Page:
To be published by Longman, Summer 1998.
Previewed by Jan Fuller.
This volume originated as a conference held in April 1996 by the Institute of Historical Research in London entitled 'Images of Masculinity in the Middle Ages'. In her introduction, Hadley outlines conclusions from some of the more recent research in gender studies -- gender varies and is socially constructed; there are a series of masculinities and femininities; the focus on women has added them to the archaeological picture, but has not been about gender -- and identifies where these have fallen down. Gender studies need to move beyond women to the gendered identities of men. This, she acknowledges, may cause scepticism, since there is the danger that looking specifically at masculinities may be labelled as, amongst other things, anti-feminist. The papers in this volume cover the period from the fourth to the sixteenth centuries, and show masculinities from a number of different view points -- legal, political, ecclesiastical, social, literary and archaeological. In this way, this volume aims to introduce an area of gender not yet studied. The papers are split into three sections, although some of the themes in the sections overlap, binding the volume together as a whole.
The first section looks at how masculinity was attained. The papers show that within a given society, the dominant masculinities underpinned and were constantly challenged by subordinate masculinites. Many authors in the Middle Ages drew on Biblical and Classical works to uphold their arguments of dominance and subordination. Often, forms of masculinity perceived as inferior were characterised as feminine. Hadley and Moore re-examine the relationship between males of all ages as reflected in burial rites, a moment when gender was reaffirmed, and grave goods, whose symbolic meaning can be seen as changing. William Arid shows that part of the authority of William the Conqueror depended on his ability to control the behaviour of Robert Curthose, his eldest son. Discussion on the relationship between maters and their apprentices is given by Jeremy Goldberg, who shows it to be fraught with tension and the potential for conflict. Matthew Bennett looks at the notions of military or knightly masculinity and how they were inculcated through communal living, hunting, eating and sleeping. In the Byzantine Empire, stereotypical imagery was used to ensure the subordination of eunuchs. Shaun Tougher details this imagery, exposes the reality behind it and demonstrates how important the perpetuation of these myths was to maintaining elite dominance.
The second section discusses the tension between lay men and Church men. Principal differences in the notions of acceptable masculine behaviour are highlighted here. The papers show that there were a series of individuals who experienced varying notions of masculinity. Conrad Leyser looks at the rise of ascetic masculinity in terms of the competitive culture of public power, which subsumed the divisions between ecclesiastic and lay estates. Janet Nelson identifies that aristocratic males, who were offered divergent careers, suffered anxieties from these choices and endured physical symptoms as a result. Ross Balzaretti examines the expectation, in the writing of Liutprand, that adult males should be setting an example to the young. The idea of a contemporary perception of two rigid genders is discussed by Robert Swanson. It would seem that the imposition of celibacy and the restriction of marriage on the clergy entailed a new gender identity, a third gender, that was doomed to failure. Patricia Cullum shows that one of the causes of tension, the problem of masculine status, led to a lack of social adulthood.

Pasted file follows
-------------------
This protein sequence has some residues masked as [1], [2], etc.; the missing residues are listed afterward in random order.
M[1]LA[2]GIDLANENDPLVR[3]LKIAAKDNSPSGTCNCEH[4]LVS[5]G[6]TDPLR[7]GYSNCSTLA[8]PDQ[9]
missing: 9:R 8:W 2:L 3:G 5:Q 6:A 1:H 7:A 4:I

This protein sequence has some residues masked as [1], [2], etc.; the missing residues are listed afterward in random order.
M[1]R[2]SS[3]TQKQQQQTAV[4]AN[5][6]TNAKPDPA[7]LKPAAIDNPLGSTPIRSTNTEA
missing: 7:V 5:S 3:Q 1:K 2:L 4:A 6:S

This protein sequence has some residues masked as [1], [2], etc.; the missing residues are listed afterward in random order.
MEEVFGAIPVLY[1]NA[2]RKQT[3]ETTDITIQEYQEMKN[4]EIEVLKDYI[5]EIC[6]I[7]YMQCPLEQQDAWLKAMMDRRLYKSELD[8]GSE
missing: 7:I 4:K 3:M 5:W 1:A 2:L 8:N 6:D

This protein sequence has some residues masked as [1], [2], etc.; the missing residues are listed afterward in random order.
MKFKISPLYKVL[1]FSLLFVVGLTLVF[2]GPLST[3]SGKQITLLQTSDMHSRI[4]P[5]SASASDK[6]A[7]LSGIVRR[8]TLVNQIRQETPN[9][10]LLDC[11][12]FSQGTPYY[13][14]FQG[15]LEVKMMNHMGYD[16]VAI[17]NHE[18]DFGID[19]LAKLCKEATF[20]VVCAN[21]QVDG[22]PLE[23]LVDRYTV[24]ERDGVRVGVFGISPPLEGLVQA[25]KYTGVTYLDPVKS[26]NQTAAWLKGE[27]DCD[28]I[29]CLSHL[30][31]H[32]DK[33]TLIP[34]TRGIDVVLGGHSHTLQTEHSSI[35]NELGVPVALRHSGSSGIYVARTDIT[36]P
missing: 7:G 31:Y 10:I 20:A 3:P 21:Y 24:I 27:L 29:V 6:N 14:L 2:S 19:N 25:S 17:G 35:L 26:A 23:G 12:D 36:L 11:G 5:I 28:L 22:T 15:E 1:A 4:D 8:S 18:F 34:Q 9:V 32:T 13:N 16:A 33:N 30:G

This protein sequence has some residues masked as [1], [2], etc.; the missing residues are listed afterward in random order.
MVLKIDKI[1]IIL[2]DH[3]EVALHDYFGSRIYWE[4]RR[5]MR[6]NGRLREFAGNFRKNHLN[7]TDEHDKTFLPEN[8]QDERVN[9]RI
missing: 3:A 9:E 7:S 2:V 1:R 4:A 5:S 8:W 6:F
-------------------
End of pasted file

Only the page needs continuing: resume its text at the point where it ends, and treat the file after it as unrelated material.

The third section looks at how masculinity was portrayed in the written word. Mark Chinca shows that the context of medieval literature introduces a different perspective on the tales of aristocratic lovers, on what they say and how they might be understood. Marianne Ailes paper is an important corrective to recent studies which have interpreted the homosocial scenes of medieval life as homosexual. Lastly, Julian Haseldine examines the letters which underpin masculinites through an analysis of the friendships that they were maintaining.
To say that this book doesn't go far enough would be an unfair criticism since it is intended only to be an introduction to the subject. The papers are well researched, well argued and well written. Even though they present a small area of study, they answer all the questions which arise in the text and do not leave the reader with many other questions. The authors themselves identify areas of future research.
This volume challenges previous theories regarding the many aspects of masculinity in such a way as to be informative and enjoyable. Those concerned that, in concentrating on masculinity, femininity is forgotten, should remember that by identifying and defining perceived masculinity we are also identifying and defining femininity, and vice versa. More importantly, people who lived in the Middle Ages are just that: people. They had preconceived stereotypical ideas about gender but, like today, they probably didn't all fit into them. Every scholar, both those interested specifically in the Medieval period and those whose views may potentially be narrow-minded or overly rigid, should read this book. To quote Malcolm S. Forbes: "Education's purpose is to replace an empty mind with an open one." Hopefully Images of Masculinity in the Middle Ages will go some way to achieving a more open-minded interpretation of this period.
Jan Fuller is studying at Sheffield for an MA in Archaeology and Prehistory. Her areas of academic interest include Medieval Britain and geophysics.
© Jan Fuller 1997
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